Productivity blackhole? African professionals spend 220 of 261 working days in meetings, workshops & conferences
Posted on January 12, 2016
Alternate title: 6 ICT Tools to Boost Productivity and Save Time in an African Context
Ok, so that’s not a real fact. BUT,
1.Most facts on the Internet are fabricated anyway,
2.It COULD be true,
3.How many people might blindly re-tweet this without reading the article?
I found the above comic on the twitterverse the other day and it got me thinking about the various kinds of meetings I’ve been to, and how terribly unproductive and time sucking they can be, oftentimes without a clear outcome or call to action. A survey conducted by Harris Poll in the US found that employees at large companies spent only around 45% of their time on primary work duties, with a whopping 40% spent on meetings, admin tasks and interruptions. Another article says to expect to spend 35% of your time in meetings if you are a middle manager, and up to 50% of your time if you are in upper management. Additionally, people spend up to 4 hours a week preparing for these meetings. Despite all this, some 67% of executives found their meetings to be failures.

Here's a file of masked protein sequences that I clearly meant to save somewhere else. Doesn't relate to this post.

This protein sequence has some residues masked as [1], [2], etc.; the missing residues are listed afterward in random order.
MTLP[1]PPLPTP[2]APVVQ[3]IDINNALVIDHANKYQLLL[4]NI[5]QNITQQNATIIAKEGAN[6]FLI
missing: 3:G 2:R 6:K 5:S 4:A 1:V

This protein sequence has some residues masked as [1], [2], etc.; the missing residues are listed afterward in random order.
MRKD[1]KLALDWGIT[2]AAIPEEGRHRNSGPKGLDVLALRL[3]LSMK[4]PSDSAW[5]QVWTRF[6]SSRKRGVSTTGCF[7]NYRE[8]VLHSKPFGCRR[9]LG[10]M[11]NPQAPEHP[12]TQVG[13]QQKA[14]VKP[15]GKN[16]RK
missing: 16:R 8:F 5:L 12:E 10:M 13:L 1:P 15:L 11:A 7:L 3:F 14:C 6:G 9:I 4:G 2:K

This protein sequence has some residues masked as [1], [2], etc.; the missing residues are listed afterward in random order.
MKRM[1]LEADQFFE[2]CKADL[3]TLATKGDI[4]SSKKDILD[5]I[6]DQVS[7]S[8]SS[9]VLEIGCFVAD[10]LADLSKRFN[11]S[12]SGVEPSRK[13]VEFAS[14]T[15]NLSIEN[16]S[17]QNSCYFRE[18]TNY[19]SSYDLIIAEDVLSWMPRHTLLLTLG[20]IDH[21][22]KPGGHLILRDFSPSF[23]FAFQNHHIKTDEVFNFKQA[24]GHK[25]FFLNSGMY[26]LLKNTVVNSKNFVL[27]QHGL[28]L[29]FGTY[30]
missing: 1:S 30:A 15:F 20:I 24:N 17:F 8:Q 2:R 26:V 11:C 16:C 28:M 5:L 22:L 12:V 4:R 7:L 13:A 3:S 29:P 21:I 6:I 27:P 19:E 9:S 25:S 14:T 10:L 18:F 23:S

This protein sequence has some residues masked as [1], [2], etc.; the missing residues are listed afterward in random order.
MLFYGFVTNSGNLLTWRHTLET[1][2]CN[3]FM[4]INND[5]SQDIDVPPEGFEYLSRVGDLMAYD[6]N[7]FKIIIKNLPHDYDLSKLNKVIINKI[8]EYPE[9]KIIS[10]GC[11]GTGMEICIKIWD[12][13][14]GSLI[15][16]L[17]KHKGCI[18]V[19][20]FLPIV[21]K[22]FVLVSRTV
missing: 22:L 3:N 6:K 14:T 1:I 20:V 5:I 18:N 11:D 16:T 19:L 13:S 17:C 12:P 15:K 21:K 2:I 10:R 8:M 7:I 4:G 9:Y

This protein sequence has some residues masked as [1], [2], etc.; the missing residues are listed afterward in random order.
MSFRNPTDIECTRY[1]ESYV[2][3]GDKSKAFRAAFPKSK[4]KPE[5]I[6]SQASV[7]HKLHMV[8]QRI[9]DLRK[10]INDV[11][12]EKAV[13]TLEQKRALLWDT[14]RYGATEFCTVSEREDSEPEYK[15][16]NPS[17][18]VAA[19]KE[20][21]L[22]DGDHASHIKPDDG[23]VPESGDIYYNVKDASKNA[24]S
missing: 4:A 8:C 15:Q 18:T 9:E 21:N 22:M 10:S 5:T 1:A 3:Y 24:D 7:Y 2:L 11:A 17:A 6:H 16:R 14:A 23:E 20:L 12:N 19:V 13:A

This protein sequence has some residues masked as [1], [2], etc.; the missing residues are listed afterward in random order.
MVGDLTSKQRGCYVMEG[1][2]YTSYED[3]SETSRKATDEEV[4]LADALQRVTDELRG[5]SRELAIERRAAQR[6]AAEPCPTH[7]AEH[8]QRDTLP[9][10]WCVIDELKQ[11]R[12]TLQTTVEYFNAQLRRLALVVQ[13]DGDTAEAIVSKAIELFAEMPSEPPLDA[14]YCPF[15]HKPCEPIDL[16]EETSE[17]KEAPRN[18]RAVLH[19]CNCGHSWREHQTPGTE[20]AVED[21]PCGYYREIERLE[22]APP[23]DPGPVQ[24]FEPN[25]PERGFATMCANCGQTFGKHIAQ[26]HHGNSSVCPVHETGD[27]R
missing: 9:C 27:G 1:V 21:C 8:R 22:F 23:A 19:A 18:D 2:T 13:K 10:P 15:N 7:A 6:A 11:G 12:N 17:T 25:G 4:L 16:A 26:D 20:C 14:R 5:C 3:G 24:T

Here I shall list 5 types of meetings I’ve had the honor of attending:
1. The Report Launch: Someone wrote a 10 page report and now we must attend an all day event to “launch” it. Meeting was mostly attended by media who quoted directly from the report.
2. The Forum: 200 people converged from throughout the country to say the same thing 200 times. Took place at the Serena over two days. Attendees complained that their “travel allowances” were insufficient.
3. The Consortium Meeting: 20+ implementing partners invited to a meeting. Meeting started over an hour late, meeting content was irrelevant to most organizations present (myself included/my org was never even mentioned), I almost ran over a bodaboda looking for parking.
4. The Training: 30+ doctors invited from across the country to attend a training. Doctors already knew all the content. Also, in most of my visits to the clinic, a doctor was not around because he was attending a training in the capital city. In a country with 3 physicians/100,000 people.
Country: Sierra Leone
5. The Workshop: Consultant flown in from abroad to conduct a two day workshop in a district. Speaks English with a heavy accent. Participants can’t understand the content. Local partner steps in and conducts the workshop.
6. The Simple Meeting: 10 members of the organization attend and demand a PowerPoint presentation. Sign up sheet passed around (it was just me and them).
“If a meeting is scheduled and no one fills out an attendance sheet, did it really happen?”